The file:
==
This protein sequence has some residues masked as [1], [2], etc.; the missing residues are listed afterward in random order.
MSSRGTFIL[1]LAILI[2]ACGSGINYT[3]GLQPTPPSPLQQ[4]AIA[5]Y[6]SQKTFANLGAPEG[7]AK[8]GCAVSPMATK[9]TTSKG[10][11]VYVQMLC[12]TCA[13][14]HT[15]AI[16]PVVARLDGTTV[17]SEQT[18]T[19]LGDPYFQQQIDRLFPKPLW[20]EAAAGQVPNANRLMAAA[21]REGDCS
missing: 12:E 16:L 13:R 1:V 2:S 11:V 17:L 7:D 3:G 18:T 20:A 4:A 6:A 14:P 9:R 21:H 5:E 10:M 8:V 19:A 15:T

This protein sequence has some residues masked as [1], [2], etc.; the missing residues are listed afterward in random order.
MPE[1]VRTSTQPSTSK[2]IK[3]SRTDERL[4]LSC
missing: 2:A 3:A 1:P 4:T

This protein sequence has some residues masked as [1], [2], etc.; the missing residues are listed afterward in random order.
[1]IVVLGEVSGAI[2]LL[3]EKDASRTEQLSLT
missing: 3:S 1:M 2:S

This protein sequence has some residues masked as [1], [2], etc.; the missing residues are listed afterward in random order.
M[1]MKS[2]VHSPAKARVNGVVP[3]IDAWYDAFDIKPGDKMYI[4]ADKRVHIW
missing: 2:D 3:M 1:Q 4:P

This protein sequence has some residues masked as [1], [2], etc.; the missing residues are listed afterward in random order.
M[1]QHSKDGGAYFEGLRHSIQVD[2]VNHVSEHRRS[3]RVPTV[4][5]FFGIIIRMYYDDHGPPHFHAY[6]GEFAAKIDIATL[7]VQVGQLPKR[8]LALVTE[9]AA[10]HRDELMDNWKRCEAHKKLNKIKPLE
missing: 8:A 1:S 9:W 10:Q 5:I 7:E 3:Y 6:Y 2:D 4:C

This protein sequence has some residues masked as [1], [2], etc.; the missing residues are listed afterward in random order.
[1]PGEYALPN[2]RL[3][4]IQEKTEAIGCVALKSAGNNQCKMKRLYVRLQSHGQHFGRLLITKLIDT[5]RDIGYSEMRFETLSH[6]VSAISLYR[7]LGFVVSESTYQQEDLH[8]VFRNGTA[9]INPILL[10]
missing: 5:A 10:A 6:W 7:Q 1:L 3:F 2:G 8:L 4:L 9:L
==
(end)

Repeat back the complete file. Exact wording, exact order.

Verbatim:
This protein sequence has some residues masked as [1], [2], etc.; the missing residues are listed afterward in random order.
MSSRGTFIL[1]LAILI[2]ACGSGINYT[3]GLQPTPPSPLQQ[4]AIA[5]Y[6]SQKTFANLGAPEG[7]AK[8]GCAVSPMATK[9]TTSKG[10][11]VYVQMLC[12]TCA[13][14]HT[15]AI[16]PVVARLDGTTV[17]SEQT[18]T[19]LGDPYFQQQIDRLFPKPLW[20]EAAAGQVPNANRLMAAA[21]REGDCS
missing: 12:E 16:L 13:R 1:V 2:S 11:V 17:L 7:D 3:G 18:T 20:A 4:A 6:A 14:P 9:R 21:H 5:E 10:M 8:V 19:A 15:T

This protein sequence has some residues masked as [1], [2], etc.; the missing residues are listed afterward in random order.
MPE[1]VRTSTQPSTSK[2]IK[3]SRTDERL[4]LSC
missing: 2:A 3:A 1:P 4:T

This protein sequence has some residues masked as [1], [2], etc.; the missing residues are listed afterward in random order.
[1]IVVLGEVSGAI[2]LL[3]EKDASRTEQLSLT
missing: 3:S 1:M 2:S

This protein sequence has some residues masked as [1], [2], etc.; the missing residues are listed afterward in random order.
M[1]MKS[2]VHSPAKARVNGVVP[3]IDAWYDAFDIKPGDKMYI[4]ADKRVHIW
missing: 2:D 3:M 1:Q 4:P

This protein sequence has some residues masked as [1], [2], etc.; the missing residues are listed afterward in random order.
M[1]QHSKDGGAYFEGLRHSIQVD[2]VNHVSEHRRS[3]RVPTV[4][5]FFGIIIRMYYDDHGPPHFHAY[6]GEFAAKIDIATL[7]VQVGQLPKR[8]LALVTE[9]AA[10]HRDELMDNWKRCEAHKKLNKIKPLE
missing: 8:A 1:S 9:W 10:Q 5:I 7:E 3:Y 6:Y 2:D 4:C

This protein sequence has some residues masked as [1], [2], etc.; the missing residues are listed afterward in random order.
[1]PGEYALPN[2]RL[3][4]IQEKTEAIGCVALKSAGNNQCKMKRLYVRLQSHGQHFGRLLITKLIDT[5]RDIGYSEMRFETLSH[6]VSAISLYR[7]LGFVVSESTYQQEDLH[8]VFRNGTA[9]INPILL[10]
missing: 5:A 10:A 6:W 7:Q 1:L 3:F 2:G 8:L 4:L 9:L